Legislation to tackle Puerto Rico’s debt crisis is advancing in Congress this week as the threat of another major default looms over the island.

The U.S. House of Representatives is expected to vote Thursday or Friday on a bill that would establish a seven-member control board to restructure Puerto Rico’s $70 billion debt and oversee the territory’s finances. The measure, known as PROMESA ("promise" in Spanish), has drawn fierce opposition from Puerto Ricans wary of meddling by mainland politicians and bondholders seeking to reclaim their full investments.

But proponents in the House and Senate say the bill is the best shot at keeping the U.S. territory's long-simmering debt crisis from boiling over into a catastrophe. Puerto Rico, which defaulted on a $422 million payment to bondholders in May, next faces a July 1 deadline for $2 billion in principal and interest payments. The chances that Puerto Rico will scrape together enough funds to meet those obligations and future payments are slim to none, experts say.

“They’re bankrupt. And what’s gonna happen if we don’t act is there’s going to be another demand for a taxpayer bailout, which I’m unalterably opposed to,” said Sen. John Cornyn, R-Texas, Bloomberg reported. “So this is the only alternative I know of.”

Puerto Rico Debt Crisis The U.S. and Puerto Rico flags fly next to each other in Old San Juan, June 30, 2015. Photo: Joe Raedle/Getty Images

A restructuring deal would most likely mean that bondholders will not collect every dime they are owed.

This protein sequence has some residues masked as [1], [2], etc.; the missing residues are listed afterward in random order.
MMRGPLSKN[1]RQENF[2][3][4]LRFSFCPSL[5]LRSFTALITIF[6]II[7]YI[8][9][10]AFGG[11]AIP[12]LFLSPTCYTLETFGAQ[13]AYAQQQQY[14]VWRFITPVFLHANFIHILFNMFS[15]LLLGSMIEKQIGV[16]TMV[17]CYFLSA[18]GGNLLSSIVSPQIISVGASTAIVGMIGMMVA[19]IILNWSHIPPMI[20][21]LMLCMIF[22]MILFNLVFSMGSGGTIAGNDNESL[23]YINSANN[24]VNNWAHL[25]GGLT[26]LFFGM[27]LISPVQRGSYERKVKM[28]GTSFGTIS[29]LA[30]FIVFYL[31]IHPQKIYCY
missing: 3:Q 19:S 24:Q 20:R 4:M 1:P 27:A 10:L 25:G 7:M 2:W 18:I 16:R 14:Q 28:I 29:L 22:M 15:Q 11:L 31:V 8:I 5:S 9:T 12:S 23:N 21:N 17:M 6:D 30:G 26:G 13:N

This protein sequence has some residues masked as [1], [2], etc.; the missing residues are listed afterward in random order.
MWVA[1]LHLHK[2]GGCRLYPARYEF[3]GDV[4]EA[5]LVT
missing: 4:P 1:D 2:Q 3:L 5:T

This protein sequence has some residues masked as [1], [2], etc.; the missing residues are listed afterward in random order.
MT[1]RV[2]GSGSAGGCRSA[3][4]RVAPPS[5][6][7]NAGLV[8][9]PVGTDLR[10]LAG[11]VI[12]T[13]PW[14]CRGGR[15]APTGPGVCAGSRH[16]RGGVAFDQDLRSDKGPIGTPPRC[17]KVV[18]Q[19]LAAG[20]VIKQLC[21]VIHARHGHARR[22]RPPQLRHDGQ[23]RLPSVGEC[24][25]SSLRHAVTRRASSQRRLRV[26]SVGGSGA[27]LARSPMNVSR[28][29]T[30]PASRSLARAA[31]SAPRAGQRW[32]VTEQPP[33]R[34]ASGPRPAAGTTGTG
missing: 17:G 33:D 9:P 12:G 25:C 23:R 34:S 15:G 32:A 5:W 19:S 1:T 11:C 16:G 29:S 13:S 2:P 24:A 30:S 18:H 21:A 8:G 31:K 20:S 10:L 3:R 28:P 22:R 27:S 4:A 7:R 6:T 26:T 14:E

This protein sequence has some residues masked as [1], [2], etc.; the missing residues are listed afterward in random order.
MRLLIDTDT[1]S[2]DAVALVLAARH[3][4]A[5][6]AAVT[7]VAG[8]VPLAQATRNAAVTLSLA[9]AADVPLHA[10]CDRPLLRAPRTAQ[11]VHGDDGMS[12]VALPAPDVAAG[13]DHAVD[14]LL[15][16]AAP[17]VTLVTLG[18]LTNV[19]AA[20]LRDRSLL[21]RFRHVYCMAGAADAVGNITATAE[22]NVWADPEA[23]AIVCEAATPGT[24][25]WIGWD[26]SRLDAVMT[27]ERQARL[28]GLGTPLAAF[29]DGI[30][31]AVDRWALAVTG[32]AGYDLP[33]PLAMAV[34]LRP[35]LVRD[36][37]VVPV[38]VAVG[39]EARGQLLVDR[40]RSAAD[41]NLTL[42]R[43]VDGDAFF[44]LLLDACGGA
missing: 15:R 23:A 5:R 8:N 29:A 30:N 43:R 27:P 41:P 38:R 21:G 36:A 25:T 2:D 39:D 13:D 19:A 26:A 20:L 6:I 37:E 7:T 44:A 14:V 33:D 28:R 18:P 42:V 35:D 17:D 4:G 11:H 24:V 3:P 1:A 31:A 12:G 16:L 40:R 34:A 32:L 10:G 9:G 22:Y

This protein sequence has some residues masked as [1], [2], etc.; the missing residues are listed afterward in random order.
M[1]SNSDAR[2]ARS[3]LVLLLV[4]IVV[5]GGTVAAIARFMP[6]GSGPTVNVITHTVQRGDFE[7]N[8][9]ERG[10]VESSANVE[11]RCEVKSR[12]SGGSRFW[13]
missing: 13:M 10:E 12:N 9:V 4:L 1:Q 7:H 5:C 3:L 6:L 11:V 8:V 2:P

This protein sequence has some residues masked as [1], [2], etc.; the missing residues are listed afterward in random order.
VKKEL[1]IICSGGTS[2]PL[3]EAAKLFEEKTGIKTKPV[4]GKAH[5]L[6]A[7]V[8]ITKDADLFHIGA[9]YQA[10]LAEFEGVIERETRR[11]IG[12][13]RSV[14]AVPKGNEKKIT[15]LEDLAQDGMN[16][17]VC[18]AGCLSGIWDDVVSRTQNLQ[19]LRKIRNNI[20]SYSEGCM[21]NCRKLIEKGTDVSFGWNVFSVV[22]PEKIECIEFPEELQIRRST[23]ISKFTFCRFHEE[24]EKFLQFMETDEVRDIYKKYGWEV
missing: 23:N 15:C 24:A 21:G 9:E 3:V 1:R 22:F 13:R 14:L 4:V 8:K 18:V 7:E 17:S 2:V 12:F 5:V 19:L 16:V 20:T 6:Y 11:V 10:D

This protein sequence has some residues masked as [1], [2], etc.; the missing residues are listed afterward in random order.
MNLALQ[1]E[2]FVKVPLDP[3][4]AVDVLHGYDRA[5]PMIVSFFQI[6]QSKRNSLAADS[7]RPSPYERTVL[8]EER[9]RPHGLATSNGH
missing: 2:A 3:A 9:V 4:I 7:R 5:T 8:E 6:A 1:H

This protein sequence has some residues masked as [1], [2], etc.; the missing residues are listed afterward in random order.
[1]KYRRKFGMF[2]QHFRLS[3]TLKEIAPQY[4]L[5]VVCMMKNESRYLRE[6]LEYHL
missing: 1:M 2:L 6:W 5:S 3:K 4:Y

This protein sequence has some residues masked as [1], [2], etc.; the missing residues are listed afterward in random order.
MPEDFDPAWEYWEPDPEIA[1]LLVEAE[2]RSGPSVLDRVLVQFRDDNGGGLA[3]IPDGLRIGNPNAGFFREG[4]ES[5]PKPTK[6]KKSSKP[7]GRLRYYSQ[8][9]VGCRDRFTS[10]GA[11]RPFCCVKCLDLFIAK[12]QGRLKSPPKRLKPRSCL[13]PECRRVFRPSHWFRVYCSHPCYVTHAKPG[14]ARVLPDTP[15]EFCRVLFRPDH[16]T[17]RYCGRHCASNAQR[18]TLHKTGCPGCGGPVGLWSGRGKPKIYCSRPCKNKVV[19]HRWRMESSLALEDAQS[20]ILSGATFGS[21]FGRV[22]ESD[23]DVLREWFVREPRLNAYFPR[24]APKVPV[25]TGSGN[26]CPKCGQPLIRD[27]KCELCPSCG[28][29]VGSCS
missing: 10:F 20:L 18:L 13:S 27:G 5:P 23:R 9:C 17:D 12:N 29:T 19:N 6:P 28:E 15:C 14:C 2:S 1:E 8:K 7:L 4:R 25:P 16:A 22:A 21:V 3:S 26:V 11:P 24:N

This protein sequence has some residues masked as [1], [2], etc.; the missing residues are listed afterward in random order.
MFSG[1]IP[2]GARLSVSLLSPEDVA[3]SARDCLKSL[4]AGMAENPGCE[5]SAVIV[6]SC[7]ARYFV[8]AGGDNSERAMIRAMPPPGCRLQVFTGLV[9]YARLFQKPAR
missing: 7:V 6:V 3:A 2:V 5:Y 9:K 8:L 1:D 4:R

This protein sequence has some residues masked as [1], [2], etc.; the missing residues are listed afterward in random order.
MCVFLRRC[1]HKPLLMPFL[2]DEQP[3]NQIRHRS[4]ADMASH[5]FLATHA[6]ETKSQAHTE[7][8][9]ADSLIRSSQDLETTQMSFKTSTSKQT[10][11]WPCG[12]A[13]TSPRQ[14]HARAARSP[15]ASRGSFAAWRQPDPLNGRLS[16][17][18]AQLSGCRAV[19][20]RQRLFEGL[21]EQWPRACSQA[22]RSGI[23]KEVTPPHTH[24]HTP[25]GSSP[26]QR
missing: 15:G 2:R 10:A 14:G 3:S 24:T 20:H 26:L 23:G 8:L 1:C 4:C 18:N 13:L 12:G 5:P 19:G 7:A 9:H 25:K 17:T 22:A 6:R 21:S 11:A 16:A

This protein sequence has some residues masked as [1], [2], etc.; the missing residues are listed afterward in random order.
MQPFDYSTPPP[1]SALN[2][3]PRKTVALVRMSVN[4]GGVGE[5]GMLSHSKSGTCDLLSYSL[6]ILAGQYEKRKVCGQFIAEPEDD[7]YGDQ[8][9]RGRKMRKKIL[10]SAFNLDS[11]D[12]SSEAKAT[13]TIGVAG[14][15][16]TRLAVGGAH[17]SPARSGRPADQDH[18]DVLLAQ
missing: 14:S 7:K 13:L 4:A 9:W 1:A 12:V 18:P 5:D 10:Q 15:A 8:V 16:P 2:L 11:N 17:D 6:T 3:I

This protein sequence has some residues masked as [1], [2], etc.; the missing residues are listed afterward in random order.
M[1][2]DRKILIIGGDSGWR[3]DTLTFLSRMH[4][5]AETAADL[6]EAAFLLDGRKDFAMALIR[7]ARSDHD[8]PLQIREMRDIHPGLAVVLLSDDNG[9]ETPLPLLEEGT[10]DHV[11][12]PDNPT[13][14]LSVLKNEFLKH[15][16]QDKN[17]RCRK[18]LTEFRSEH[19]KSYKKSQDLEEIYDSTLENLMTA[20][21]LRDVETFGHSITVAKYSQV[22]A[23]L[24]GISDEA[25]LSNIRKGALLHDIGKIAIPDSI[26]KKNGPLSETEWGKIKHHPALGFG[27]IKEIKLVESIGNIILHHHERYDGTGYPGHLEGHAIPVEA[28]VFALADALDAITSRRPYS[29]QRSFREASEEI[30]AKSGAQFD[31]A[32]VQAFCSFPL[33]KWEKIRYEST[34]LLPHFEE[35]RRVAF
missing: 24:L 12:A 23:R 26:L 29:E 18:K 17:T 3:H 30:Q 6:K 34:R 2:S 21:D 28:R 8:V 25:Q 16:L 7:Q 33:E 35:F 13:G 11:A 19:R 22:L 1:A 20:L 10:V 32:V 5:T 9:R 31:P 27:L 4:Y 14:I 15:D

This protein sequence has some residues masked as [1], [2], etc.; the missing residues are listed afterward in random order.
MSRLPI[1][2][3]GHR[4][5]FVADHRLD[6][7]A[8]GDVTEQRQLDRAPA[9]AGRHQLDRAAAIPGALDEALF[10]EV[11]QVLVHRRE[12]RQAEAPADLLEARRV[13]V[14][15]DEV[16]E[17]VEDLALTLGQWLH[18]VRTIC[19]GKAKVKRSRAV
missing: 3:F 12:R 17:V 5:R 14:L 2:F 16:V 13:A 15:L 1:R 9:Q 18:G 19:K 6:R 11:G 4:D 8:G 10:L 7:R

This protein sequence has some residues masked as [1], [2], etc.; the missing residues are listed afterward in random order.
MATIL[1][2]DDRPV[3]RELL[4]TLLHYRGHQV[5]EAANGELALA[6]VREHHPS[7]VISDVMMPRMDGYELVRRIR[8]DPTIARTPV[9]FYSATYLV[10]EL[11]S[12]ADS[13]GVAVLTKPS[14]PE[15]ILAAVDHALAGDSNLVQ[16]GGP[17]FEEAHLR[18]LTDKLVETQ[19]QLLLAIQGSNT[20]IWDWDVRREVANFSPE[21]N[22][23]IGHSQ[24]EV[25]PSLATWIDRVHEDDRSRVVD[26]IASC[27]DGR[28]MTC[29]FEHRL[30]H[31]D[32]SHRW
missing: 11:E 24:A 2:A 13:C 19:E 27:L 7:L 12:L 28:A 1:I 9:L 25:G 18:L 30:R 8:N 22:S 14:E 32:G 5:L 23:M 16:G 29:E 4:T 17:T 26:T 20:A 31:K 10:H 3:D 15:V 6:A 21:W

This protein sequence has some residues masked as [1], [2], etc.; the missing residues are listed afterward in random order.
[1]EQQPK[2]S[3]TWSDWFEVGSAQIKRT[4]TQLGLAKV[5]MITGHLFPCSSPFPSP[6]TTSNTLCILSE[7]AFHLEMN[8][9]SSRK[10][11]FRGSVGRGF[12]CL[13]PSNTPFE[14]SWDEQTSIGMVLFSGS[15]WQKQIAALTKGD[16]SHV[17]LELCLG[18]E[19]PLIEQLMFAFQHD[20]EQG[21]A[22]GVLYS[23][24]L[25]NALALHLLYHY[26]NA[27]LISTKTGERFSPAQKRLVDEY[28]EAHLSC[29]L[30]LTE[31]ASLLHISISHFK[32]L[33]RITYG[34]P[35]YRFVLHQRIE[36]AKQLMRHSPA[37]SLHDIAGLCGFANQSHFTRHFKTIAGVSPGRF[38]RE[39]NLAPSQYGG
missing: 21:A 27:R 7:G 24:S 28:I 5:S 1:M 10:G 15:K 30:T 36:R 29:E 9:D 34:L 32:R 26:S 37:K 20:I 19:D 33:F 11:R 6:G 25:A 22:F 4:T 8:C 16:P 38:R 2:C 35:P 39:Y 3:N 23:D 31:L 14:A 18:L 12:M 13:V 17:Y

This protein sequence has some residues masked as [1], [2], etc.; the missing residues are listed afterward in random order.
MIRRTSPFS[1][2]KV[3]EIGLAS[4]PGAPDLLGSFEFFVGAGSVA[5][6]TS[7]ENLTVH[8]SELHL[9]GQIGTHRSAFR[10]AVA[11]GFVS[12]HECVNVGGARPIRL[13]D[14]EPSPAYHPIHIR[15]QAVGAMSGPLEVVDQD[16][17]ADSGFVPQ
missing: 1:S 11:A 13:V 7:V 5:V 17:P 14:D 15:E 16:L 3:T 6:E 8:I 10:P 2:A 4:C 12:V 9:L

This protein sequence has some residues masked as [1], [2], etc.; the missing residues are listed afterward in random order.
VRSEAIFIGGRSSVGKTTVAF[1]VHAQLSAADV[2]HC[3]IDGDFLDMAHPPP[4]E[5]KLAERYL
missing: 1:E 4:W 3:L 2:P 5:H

Hedge fund managers in particular have opposed any effort to restructure Puerto Rico’s debt for general obligation bonds, which carry an explicit promise to service those debts first before fulfilling other obligations. About 93 percent of Puerto Rico’s debt, or $65 billion, is bonded. Mutual funds hold a $30.25 billion slice of that pie, and hedge funds have another $13.5 billion, according to Citigroup.

“They relied on that language when they bought the bonds, and they still want that enforced,” Greg Clark, head of municipal research at Debtwire in New York, told International Business Times.

But Puerto Rico’s government has said it is too broke to both pay its full debt obligations and maintain basic services for its 3.5 million citizens, including reliable electricity, clean drinking water and access to medical services. Gov. Alejandro García Padilla has said that, due to the island’s broader budget problems, the debt is simply “unpayable.”

Given the dilemma, Clark said the bill in Congress was a rational solution, so long as the control board remains sensitive to bondholders’ frustrations and Puerto Ricans’ desire for autonomy. The PROMESA measure would also establish a joint congressional task force whose mission will be to figure out how Congress can help resolve Puerto Rico’s broader economic crisis.

“It won’t be uniformly positive for bondholders,” Clark said, “but I think the results will be positive for Puerto Rico.”

Many Puerto Ricans are less happy with the House bill. During Saturday’s election in Puerto Rico, voters defeated politicians who backed the restructuring deal. Critics say they’re worried the control board will adopt severe austerity measures and fiscal reforms with little say from the island’s leaders or residents.

“This is a situation not just of a state imposing itself on a city, but of one nation imposing colonial control on another nation,” Juan González, a Puerto Rico-born columnist for the New York Daily News, told Democracy Now! in May.